Some time ago I ran into a related problem with a USB OHCI host driver of an unnamed OS. The OHCI specification clearly says that only DWORD-sized, DWORD-aligned are allowed to the OHCI registers. The driver writer inadvertently violated that and accessed random bytes. That broke on an emulated OHCI implementation but worked fine on real hardware. What do you think happened, did the emulation vendor argue that “the specification doesn’t allow that” or was the emulation fixed to match real hardware behavior?

    Re SGDT/SIDT. Thanks for the good laugh, because I dealt with this problem a few months ago. News flash: SGDT/SIDT behaves the same on Intel and AMD processors, but only one of the vendors documents the actual behavior. You need to spend less time trusting Intel manuals and more time examining what Intel products actually do. The Intel SGDT/SIDT documentation is, to put it mildly, very interesting fiction. See for example https://pcem-emulator.co.uk/phpBB3/viewtopic.php?f=2&t=159 for a public discussion — note that Win32s simply does not work on a CPU where SGDT only stores 24 bits of the 32-bit address when 16-bit operand size is in effect. Are you going to return your broken Intel CPU now? 🙂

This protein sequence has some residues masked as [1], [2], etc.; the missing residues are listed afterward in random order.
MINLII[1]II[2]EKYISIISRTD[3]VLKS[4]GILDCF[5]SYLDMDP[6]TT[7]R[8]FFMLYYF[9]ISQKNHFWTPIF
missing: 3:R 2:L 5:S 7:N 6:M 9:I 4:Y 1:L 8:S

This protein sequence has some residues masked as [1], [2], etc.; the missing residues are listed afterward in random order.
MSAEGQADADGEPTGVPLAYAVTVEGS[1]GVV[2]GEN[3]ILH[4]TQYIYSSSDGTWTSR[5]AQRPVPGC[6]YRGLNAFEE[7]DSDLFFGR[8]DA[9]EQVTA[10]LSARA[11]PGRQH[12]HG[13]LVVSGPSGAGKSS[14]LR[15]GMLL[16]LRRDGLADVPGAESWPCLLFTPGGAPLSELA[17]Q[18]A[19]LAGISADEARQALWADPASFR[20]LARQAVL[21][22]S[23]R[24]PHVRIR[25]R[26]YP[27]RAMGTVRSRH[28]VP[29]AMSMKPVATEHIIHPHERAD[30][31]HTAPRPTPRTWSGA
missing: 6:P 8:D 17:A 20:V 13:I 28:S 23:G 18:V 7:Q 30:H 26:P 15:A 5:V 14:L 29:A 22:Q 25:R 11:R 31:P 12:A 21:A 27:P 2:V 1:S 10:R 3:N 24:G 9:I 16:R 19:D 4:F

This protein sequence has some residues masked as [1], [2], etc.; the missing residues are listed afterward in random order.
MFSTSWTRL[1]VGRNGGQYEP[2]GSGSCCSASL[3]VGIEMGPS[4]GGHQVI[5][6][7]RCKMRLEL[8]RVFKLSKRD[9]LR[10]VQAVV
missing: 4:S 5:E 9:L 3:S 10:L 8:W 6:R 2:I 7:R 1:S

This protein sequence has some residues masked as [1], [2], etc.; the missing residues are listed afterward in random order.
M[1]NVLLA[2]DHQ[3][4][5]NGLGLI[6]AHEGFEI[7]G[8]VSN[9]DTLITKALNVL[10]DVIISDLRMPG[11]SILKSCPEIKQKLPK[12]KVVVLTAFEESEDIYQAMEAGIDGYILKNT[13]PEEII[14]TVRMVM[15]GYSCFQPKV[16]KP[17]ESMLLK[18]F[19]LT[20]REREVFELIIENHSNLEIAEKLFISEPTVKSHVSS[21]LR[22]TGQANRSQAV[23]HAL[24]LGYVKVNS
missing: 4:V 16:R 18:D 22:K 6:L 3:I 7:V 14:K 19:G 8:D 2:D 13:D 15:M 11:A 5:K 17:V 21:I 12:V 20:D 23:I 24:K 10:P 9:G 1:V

6. Lars Erdmann says:

    1) I looked into the PCI Local Bus Specification 2.2 from 1998. From there I pulled everything I had to say about alignment in PCI config space.
    2) Intel processor manual has this to say about I/O accesses (Volume 1, chapter 18):

    … any two consecutive 8-bit ports can be treated as a 16-bit port, and any four consecutive ports can be a 32-bit port. …. Like words in memory, 16-bit ports should be aligned to even addresses … so that all 16 bits can be transferred in a single bus cycle. Likewise, 32-bit ports should be aligned to addresses that are a multiple of four. ….
    The exact order of bus cycles used to access unaligned ports is undefined and is not guaranteed to remain the same in future IA-32 processors. If hardware or software requires that I/O ports be written to in a particular order, that order must be specified explicitely. For example, to load a word-length I/O port at address 2H and then another word ports at 4H, two word-length writes must be used, rather than a single doubleword write at 2H.